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Will 'Prevent Misuse of Freedom of Press': Centre Defends New IT Rules

The new IT Rules seek to impose a ‘Code of Ethics’ on digital news publications and regulate their functioning.

Published
Law
2 min read
<div class="paragraphs"><p>Image used for representational purposes.</p></div>
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Defending the constitutional validity of the new Information Technology (IT) Rules 2021, before the Delhi High Court, the Centre claimed that the rules seek to "prevent the misuse of the freedom of press" and protect citizens from fake news in the digital media space.

The Centre, in its counter affidavit said that although the right to freedom of speech and expression, including the freedom of press, is critical for a vibrant democracy like India, citizens "cannot be treated as passive consumers", news agency PTI reported.

The new IT Rules, issued under the Information Technology Act, 2000, seek to impose a ‘Code of Ethics’ on digital news publications and regulate their functioning.

Concerned about the IT Rules, the Editors’ Guild of India had said in a statement in March:

“They empower the Union government to block, delete, or modify published news anywhere in the country without any judicial oversight and mandate all publishers to establish a grievance redressal mechanism. Various provisions in these rules can place unreasonable restrictions on digital news media, and consequently media at large.”

Digital Media and Fake News

The Centre claimed in the high court that digital media "allows sensational content being re-circulated in a different context leading to misinterpretation by the audience", and pointed out that there have been "past incidents of disinformation on digital media leading to disturbance of public order", PTI reported.

The affidavit was filed jointly by the Ministry of Information and Broadcasting and Ministry of Electronics and Information Technology.

The affidavit further said:

"IT Rules seek to prevent the misuse of the freedom of press by empowering the audience with a mechanism to raise their grievances related to the content being published by the digital news publishers through a grievance redressal mechanism with an emphasis on the self-regulatory architecture for digital news publishers, and are therefore not only within the ambit of the Act, but also fulfil the object sought to be achieved by the (IT) Act."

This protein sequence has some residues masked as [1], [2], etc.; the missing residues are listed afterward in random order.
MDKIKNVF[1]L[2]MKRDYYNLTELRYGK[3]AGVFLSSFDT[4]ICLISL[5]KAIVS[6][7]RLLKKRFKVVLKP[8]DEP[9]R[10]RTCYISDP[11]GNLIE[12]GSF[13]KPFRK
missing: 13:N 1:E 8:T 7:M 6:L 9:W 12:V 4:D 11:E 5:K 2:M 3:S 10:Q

Centre’s affidavit also claimed that there was a discriminatory imbalance within the news media ecosystem with respect to content on traditional media.

Describing the digital media space, the Centre said, "It is an economic environment marked by competition for eye-balls and regulatory vacuum with respect to the content on digital media has led to spread fake news and other potentially harmful content without any accountability of digital news publishers” PTI reported.

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The Centre also informed the high court that over 1,800 digital media publishers have appointed a Grievance Redressal Officer (Level-I), and furnished their information to the Ministry.

The high court had issued notices and sought responses of the Centre on the petitions by Foundation for Independent Journalism, The Wire, The Quint Digital Media Ltd, and Pravda Media Foundation, which is the parent company of Alt News.

Notably, the pleas sought striking down of the specific part of the IT Rules on the ground that it violates Article 19(1)(a) and 19(1)(g) of the Constitution creating a “chilling effect on media freedom”, PTI reported.

(With inputs from PTI)

(At The Quint, we are answerable only to our audience. Play an active role in shaping our journalism by becoming a member. Because the truth is worth it.)

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Edited By :Saundarya Talwar
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